By Sophie Broad
Corporate power and the environment – the TTIP trade deal could be detrimental to the protection of the planet, but corporations are already a major threat.
The Transatlantic Trade and Partnership (TTIP) is the trade and investment agreement currently being negotiated between the European Union and the United States. The main purpose of this trade deal, as stated by the European Commission, is to remove trade barriers described as ‘red tape’, which are viewed as obstacles to trade, to boost the economy, “create jobs and widen choice and lower prices for consumers”.
Critics of the the trade agreement argue the removal of these barriers could impose significant changes to existing regulations that are in place to protect and maintain high standards for environmental, health and food safety. Organisations in opposition to TTIP, such as Friends of the Earth, have argued the weakening of EU regulations would work increase profits at the expense of the environment. The restrictions currently placed on their trade would be lowered, allowing them to maximise their profit. Most recently, it has been revealed that the EU dropped proposals to ban 31 pesticides because of the ongoing negotiations.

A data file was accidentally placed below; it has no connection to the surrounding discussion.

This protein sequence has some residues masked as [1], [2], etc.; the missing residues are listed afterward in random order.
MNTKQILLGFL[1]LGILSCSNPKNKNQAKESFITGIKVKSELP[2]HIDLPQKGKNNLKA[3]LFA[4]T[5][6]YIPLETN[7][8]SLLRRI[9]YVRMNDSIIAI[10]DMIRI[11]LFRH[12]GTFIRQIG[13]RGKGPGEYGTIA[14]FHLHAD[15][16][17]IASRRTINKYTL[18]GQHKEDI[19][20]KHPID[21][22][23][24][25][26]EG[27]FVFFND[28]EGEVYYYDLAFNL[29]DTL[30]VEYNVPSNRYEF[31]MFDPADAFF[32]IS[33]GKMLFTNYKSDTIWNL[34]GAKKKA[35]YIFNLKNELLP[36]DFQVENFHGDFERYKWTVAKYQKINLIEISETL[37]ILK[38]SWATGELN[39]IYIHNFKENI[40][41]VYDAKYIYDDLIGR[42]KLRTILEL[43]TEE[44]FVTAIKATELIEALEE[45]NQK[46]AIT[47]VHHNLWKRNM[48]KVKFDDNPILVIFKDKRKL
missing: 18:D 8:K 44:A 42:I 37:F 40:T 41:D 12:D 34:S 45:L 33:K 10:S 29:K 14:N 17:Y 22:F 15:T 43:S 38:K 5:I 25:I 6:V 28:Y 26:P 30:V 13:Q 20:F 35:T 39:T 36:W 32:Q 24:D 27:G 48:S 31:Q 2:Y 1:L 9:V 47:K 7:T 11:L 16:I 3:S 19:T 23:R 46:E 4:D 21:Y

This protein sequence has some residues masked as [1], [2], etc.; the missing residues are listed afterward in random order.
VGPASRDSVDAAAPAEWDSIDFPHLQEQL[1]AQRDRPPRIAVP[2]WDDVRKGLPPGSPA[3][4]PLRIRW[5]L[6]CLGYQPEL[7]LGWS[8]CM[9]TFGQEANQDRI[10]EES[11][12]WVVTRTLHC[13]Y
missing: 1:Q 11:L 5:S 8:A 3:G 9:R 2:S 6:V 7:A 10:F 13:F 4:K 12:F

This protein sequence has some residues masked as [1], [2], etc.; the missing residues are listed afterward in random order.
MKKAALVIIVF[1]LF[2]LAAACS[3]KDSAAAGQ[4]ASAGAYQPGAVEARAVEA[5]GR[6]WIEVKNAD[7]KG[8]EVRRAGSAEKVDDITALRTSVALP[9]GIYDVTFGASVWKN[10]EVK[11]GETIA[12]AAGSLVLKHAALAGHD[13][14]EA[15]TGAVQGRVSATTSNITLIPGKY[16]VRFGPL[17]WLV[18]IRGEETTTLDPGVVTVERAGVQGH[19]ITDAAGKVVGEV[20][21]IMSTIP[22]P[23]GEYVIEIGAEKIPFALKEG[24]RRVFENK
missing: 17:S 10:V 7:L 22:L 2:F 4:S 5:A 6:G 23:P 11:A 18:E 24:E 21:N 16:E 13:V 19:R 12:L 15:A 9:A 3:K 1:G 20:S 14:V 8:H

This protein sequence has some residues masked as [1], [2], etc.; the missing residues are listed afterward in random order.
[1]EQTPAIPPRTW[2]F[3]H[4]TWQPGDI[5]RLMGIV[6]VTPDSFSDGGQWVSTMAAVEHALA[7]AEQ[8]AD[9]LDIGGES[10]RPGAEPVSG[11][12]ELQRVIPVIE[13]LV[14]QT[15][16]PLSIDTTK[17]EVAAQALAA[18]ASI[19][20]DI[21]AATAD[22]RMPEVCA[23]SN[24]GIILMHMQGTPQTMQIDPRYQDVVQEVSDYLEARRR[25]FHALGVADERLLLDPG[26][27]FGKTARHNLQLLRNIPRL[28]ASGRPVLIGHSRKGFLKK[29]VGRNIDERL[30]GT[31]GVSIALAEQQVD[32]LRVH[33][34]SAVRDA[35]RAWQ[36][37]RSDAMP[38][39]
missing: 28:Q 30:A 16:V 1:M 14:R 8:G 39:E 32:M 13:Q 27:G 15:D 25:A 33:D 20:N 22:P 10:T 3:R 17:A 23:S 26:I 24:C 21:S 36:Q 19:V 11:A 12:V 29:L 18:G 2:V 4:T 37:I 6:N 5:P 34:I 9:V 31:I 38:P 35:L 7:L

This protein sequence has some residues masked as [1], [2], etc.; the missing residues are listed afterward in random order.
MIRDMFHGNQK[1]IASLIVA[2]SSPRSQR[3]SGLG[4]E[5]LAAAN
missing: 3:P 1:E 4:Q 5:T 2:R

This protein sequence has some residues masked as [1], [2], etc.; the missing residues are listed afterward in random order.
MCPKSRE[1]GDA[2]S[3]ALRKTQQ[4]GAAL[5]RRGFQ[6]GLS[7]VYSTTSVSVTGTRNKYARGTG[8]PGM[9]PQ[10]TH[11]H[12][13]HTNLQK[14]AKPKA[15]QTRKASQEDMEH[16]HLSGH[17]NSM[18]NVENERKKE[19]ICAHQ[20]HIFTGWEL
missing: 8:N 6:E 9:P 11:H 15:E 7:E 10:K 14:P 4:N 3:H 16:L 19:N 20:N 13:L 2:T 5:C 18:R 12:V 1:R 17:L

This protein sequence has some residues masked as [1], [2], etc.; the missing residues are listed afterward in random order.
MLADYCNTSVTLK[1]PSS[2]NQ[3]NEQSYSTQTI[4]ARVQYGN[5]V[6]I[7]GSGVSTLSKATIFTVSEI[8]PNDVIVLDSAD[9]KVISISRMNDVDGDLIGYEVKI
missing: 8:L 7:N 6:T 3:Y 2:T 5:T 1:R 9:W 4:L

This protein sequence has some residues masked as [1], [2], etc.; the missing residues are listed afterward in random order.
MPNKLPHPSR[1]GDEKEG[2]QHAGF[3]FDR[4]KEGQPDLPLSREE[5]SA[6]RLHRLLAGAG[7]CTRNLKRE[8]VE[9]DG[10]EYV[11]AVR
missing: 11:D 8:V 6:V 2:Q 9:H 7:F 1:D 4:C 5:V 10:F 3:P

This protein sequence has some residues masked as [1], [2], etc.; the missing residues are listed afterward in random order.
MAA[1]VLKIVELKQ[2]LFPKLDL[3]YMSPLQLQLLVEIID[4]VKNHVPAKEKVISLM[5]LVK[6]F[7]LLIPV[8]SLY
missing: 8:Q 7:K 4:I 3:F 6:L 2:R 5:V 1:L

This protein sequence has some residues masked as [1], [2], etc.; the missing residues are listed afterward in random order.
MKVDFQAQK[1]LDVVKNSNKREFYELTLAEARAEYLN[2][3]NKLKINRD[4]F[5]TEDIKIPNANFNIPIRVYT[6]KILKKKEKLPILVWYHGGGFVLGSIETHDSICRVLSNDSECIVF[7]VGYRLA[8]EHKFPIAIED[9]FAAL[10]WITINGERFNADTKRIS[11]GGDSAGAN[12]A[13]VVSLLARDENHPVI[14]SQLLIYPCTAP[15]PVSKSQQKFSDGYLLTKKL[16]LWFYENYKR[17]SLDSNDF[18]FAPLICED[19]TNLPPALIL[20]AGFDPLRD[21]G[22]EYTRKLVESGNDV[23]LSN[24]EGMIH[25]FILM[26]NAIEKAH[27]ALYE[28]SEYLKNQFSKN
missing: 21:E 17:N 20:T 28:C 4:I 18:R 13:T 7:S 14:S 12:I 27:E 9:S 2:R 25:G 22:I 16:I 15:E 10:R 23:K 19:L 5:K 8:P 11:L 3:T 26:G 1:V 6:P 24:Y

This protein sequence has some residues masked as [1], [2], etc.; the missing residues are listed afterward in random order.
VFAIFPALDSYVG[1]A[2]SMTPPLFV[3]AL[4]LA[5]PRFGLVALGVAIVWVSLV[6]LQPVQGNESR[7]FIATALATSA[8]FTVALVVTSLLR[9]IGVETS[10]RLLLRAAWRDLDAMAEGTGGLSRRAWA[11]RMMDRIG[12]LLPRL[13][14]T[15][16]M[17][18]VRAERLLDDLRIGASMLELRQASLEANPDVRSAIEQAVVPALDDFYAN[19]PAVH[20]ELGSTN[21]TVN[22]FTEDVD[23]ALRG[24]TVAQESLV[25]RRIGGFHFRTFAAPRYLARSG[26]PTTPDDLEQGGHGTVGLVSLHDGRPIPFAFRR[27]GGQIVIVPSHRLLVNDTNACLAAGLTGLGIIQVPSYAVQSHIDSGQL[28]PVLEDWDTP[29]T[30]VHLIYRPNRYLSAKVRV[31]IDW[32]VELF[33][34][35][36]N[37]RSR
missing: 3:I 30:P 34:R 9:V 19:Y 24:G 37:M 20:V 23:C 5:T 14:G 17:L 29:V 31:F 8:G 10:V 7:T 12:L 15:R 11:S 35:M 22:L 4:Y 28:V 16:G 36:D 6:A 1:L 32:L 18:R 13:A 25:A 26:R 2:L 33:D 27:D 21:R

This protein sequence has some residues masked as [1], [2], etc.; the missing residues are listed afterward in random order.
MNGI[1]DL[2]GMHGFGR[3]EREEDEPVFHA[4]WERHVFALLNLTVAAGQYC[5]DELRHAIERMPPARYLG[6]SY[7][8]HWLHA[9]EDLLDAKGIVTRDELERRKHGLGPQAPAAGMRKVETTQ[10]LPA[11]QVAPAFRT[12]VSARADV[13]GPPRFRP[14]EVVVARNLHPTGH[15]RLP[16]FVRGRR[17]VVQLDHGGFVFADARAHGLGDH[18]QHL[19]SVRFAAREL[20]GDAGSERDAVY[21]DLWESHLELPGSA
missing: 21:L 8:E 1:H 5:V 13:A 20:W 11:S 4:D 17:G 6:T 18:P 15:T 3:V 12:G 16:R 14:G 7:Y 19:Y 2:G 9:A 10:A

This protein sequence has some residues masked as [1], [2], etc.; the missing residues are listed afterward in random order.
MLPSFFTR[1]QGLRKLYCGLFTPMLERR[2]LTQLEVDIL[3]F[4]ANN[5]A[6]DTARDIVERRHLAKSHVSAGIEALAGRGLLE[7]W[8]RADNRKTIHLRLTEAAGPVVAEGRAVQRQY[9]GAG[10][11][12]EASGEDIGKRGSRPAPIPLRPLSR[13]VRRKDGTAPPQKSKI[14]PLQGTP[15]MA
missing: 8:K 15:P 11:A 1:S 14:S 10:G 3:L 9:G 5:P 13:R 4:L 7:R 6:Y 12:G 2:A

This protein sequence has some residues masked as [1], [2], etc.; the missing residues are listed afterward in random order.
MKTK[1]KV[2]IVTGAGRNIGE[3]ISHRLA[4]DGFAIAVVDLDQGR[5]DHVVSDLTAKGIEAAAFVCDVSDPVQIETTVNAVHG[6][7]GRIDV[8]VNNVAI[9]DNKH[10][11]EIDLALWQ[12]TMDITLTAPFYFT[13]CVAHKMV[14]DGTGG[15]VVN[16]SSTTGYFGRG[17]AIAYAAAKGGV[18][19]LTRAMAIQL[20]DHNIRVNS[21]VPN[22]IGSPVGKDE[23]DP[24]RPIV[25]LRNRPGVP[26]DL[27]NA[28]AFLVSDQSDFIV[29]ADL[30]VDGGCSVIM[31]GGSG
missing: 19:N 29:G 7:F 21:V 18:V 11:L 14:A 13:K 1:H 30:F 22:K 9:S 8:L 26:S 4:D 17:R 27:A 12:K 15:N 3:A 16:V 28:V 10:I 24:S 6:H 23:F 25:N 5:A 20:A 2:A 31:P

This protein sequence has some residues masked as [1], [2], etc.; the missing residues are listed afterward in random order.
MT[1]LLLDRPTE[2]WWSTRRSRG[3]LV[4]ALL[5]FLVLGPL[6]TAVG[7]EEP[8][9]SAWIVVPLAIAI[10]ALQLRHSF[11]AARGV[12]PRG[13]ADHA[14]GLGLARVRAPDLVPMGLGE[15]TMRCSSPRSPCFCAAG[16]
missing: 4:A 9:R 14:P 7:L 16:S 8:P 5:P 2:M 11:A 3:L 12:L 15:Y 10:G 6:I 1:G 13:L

Corporate accountability is at the forefront of TTIP discussions. The agreement is being negotiated to include the Investor State Dispute Settlement (ISDS), allowing corporations to challenge governments in private international trade courts with the intention to claim compensation for profit losses as a result of any legislation. ISDS certainly appears to be an unpopular prospect and MEPs are in opposition of the inclusion of ISDS in negotiations. European trade commissioner Cecilia Malmström, however, is unlikely to back down to exclude this, claiming that “excluding ISDS from TTIP means missing the best chance to reform the system for a generation”.
Discussions about TTIP have highlighted the problem of growing corporate power and the lack of accountability. Yet, truthfully many trade agreements are already in existence which have given corporations the power to sue governments because of the inclusion of ISDS or similar provisions. ISDS has enabled companies to challenge authorities and pursue proceedings against them. According to The Economist, there were 56 investor-state dispute cases in 2013. In 2012 Ecuador was ordered to pay Occidental Petroleum $1.77 billion in damages for ending their contract because the oil company had broken Ecuadorian laws. In recent years, a court ruling threw out Ecuador’s claim for $19 billion in damages against oil company Chevron for contaminating the Amazonian rainforest. Chevron have been accused of causing irreversible damage to the environment, which has also had disastrous effects for the local communities and avoided taking full responsibility for the consequences of their actions.